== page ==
Types of Soil
Sands are not necessarily all sand, nor are clays necessarily all clay. In between these two extremes, both of which would be most unfavourable to plant growth, there are a number of different textural classes, of which 12 are commonly recognized in Great Britain. These 12 classes can be placed in three broad groups-coarse soils, medium-textured soils and fine-textured soils. Chalky soils may be coarse, medium or fine, depending on the other constituents.
The coarse-textured soils which include sands, loamy sands and sandy loams are valuable not only for their ease of cultivation but for their ‘earliness’, for they warm up quickly in spring.
Soon after wet weather they can be cultivated — hoeing and sowing can be carried on.
Poor drainage is rarely a problem. But it is often only a matter of a few days after rain that they dry out, and, unless there is a good water supply, young-soon die of drought. They are also very hungry soils, because bulky manures rot quickly and some plant nutrients are quickly washed out of reach of plant roots. Lime, also, is readily washed out, thus making such soils very prone to acidity.
MANAGEMENT OF COARSE SOILS
Coarse soils are best managed by heavy manuring with spongy humus-forming manures, and feeding little and often with fertilizers. The addition of clay or marl (a chalky clay) can work wonders provided the two soils are mixed thoroughly. But this treatment is rarely feasible, and it is usually necessary to depend onin large amounts for the improvement of sandy soils.
In the medium-texturedgroup are loams which contain sand, silt and clay in such well-balanced proportions that none produces a dominating influence. When moist they feel neither gritty, silty, nor sticky, and when a moist lump is rubbed with the thumb it leaves only a rough smear. They are among the most fertile soils, and with proper management almost any crop can be grown in them. They are apt to become cloddy when worked too soon after rain, but break down into a good tilth fairly easily when dry.
MANAGEMENT OF MEDIUM-TEXTURED SOILS
These soils are easy to manage, for they do not need any of the careful treatment required by either coarse- or fine-textured soils.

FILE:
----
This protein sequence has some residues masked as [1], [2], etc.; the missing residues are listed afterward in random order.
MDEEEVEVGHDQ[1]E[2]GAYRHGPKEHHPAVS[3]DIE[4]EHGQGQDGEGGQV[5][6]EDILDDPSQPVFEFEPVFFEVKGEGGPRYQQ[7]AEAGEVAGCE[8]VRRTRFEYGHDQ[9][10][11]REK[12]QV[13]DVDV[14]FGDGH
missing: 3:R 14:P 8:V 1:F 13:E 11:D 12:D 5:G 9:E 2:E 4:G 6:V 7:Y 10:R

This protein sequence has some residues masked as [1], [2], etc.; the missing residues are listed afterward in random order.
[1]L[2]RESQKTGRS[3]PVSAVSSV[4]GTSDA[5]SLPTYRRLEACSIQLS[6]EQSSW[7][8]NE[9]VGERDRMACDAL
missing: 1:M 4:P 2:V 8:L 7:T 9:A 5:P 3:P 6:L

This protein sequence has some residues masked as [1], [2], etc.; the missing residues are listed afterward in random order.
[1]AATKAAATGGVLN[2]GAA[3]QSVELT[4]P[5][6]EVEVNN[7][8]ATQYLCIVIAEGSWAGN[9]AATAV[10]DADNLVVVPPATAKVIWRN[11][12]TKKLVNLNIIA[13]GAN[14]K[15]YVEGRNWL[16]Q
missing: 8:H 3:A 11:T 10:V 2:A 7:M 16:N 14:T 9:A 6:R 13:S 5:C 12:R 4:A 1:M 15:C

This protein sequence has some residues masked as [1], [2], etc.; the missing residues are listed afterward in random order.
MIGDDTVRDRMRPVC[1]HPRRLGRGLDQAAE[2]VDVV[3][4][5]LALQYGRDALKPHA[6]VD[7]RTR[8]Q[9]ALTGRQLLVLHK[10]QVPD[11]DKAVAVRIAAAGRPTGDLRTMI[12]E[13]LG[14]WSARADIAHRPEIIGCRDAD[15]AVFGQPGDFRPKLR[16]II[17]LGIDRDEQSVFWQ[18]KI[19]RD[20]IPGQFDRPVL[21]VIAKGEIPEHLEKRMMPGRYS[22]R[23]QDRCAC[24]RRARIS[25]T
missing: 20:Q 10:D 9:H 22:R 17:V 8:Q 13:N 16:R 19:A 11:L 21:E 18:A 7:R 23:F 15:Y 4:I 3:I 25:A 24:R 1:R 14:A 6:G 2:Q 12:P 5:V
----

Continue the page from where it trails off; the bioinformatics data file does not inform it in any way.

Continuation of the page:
As the amounts of silt and clay in the soil increase, so the soil becomes more difficult to work. Such soils are slow to drain, the rain lies about in puddles for a long time, and the soils, being wet, are cold and cause delay in spring sowing and planting.
Care must be taken to choose the right time to cultivate them, for if they are dug or worked while they are too wet their structure will, be ruined for the whole season. When wet they are like plasticine, and when dry like concrete. They must be caught just at the right moment when they are neither too wet nor too dry, and then work on them must be done at full speed. The advantages of these soils are that they do not dry out as quickly as sandy soils do, and though plants take a long time to establish themselves in them, once they are established large yields of high-quality crops can be expected.
MANAGEMENT OF FINE-TEXTURED SOILS
Corrective treatment often includes artificial drainage or the mixing in of coarse organic matter such as peat oror strawy manure, in order to open up the soils and so let air into them and water through them. Where possible dig clay soils roughly in the autumn and allow them to remain in a rough state throughout the winter so as to expose the biggest surface area possible to frost action, which will pulverize the lumps into smaller pieces by the spring.
It is possible to decide whether a soil is clay or not by rolling a little when moist between thumb and finger. Moist clay will roll into long threads which bend into a ring without fracturing, and will polish if rubbed lightly with the thumb. Silt, although often simulating the heaviness of clay, feels smooth and lacks its stickiness. Clay soils are not necessarily acid. If, however, they do become acid, very large quantities of lime are necessary to counteract the acidity.